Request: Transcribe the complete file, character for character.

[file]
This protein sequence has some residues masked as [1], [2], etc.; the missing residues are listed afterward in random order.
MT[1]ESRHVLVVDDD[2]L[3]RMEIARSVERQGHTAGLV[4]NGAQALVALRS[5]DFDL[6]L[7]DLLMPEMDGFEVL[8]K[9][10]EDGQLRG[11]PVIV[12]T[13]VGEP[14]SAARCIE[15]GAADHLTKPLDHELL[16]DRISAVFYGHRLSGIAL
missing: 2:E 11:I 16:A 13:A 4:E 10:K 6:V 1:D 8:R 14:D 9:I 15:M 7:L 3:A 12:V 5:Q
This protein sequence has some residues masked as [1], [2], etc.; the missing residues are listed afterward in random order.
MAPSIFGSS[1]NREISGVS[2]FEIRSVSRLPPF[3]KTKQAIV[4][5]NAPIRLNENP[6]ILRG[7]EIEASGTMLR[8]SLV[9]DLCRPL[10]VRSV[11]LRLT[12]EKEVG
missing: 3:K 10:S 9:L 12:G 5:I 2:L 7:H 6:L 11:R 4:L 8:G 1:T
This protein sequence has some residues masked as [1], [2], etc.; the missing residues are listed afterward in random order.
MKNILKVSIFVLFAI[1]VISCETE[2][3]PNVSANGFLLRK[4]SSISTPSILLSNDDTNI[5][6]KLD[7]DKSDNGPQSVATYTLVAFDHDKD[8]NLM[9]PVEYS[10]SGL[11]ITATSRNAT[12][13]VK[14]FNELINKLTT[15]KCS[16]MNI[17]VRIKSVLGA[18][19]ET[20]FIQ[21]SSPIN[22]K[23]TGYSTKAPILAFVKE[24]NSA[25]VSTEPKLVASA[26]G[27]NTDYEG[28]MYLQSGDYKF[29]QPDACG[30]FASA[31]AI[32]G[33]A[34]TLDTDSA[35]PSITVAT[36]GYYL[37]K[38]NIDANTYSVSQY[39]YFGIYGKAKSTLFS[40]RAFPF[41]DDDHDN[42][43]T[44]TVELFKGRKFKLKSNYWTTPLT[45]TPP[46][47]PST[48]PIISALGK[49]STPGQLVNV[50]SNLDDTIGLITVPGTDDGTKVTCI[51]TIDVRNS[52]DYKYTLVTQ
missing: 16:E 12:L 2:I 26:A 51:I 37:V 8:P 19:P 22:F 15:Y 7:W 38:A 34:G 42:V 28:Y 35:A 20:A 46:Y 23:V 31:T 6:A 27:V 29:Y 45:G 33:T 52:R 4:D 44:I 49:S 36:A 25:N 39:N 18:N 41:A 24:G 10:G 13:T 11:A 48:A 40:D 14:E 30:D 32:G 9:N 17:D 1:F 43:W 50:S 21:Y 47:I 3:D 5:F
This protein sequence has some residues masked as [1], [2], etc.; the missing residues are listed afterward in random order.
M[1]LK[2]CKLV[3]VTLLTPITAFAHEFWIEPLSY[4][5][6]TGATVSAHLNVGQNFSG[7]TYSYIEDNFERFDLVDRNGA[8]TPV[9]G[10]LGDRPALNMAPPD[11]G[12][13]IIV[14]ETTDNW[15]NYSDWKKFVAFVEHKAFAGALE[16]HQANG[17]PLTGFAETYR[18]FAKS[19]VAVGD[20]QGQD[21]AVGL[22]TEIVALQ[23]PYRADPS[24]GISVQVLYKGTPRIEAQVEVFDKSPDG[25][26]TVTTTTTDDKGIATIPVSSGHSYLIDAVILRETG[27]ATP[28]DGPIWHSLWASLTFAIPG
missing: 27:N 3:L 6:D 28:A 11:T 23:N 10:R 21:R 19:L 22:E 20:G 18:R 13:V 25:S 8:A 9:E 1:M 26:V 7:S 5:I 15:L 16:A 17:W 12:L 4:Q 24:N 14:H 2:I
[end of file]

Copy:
This protein sequence has some residues masked as [1], [2], etc.; the missing residues are listed afterward in random order.
MT[1]ESRHVLVVDDD[2]L[3]RMEIARSVERQGHTAGLV[4]NGAQALVALRS[5]DFDL[6]L[7]DLLMPEMDGFEVL[8]K[9][10]EDGQLRG[11]PVIV[12]T[13]VGEP[14]SAARCIE[15]GAADHLTKPLDHELL[16]DRISAVFYGHRLSGIAL
missing: 2:E 11:I 16:A 13:A 4:E 10:K 6:V 1:D 8:R 14:D 9:I 15:M 7:L 3:A 12:V 5:Q
This protein sequence has some residues masked as [1], [2], etc.; the missing residues are listed afterward in random order.
MAPSIFGSS[1]NREISGVS[2]FEIRSVSRLPPF[3]KTKQAIV[4][5]NAPIRLNENP[6]ILRG[7]EIEASGTMLR[8]SLV[9]DLCRPL[10]VRSV[11]LRLT[12]EKEVG
missing: 3:K 10:S 9:L 12:G 5:I 2:L 7:H 6:L 11:R 4:L 8:G 1:T
This protein sequence has some residues masked as [1], [2], etc.; the missing residues are listed afterward in random order.
MKNILKVSIFVLFAI[1]VISCETE[2][3]PNVSANGFLLRK[4]SSISTPSILLSNDDTNI[5][6]KLD[7]DKSDNGPQSVATYTLVAFDHDKD[8]NLM[9]PVEYS[10]SGL[11]ITATSRNAT[12][13]VK[14]FNELINKLTT[15]KCS[16]MNI[17]VRIKSVLGA[18][19]ET[20]FIQ[21]SSPIN[22]K[23]TGYSTKAPILAFVKE[24]NSA[25]VSTEPKLVASA[26]G[27]NTDYEG[28]MYLQSGDYKF[29]QPDACG[30]FASA[31]AI[32]G[33]A[34]TLDTDSA[35]PSITVAT[36]GYYL[37]K[38]NIDANTYSVSQY[39]YFGIYGKAKSTLFS[40]RAFPF[41]DDDHDN[42][43]T[44]TVELFKGRKFKLKSNYWTTPLT[45]TPP[46][47]PST[48]PIISALGK[49]STPGQLVNV[50]SNLDDTIGLITVPGTDDGTKVTCI[51]TIDVRNS[52]DYKYTLVTQ
missing: 16:E 12:L 2:I 26:A 51:I 37:V 8:P 19:P 22:F 15:Y 7:W 38:A 34:G 42:V 28:Y 35:A 20:A 46:Y 23:V 31:T 6:A 27:V 29:Y 45:G 33:T 52:R 4:D 44:I 49:S 36:A 25:N 39:N 18:N 41:A 24:G 10:G 13:T 11:A 48:A 40:D 14:E 30:D 32:G 9:N 17:D 1:F 43:W 50:S 21:Y 47:I 3:D 5:F
This protein sequence has some residues masked as [1], [2], etc.; the missing residues are listed afterward in random order.
M[1]LK[2]CKLV[3]VTLLTPITAFAHEFWIEPLSY[4][5][6]TGATVSAHLNVGQNFSG[7]TYSYIEDNFERFDLVDRNGA[8]TPV[9]G[10]LGDRPALNMAPPD[11]G[12][13]IIV[14]ETTDNW[15]NYSDWKKFVAFVEHKAFAGALE[16]HQANG[17]PLTGFAETYR[18]FAKS[19]VAVGD[20]QGQD[21]AVGL[22]TEIVALQ[23]PYRADPS[24]GISVQVLYKGTPRIEAQVEVFDKSPDG[25][26]TVTTTTTDDKGIATIPVSSGHSYLIDAVILRETG[27]ATP[28]DGPIWHSLWASLTFAIPG
missing: 27:N 3:L 6:D 28:A 11:T 23:N 10:R 21:R 19:L 22:E 20:G 18:R 13:V 25:S 8:A 9:E 1:M 26:V 7:S 5:I 15:L 16:A 17:W 12:L 4:Q 24:N 14:H 2:I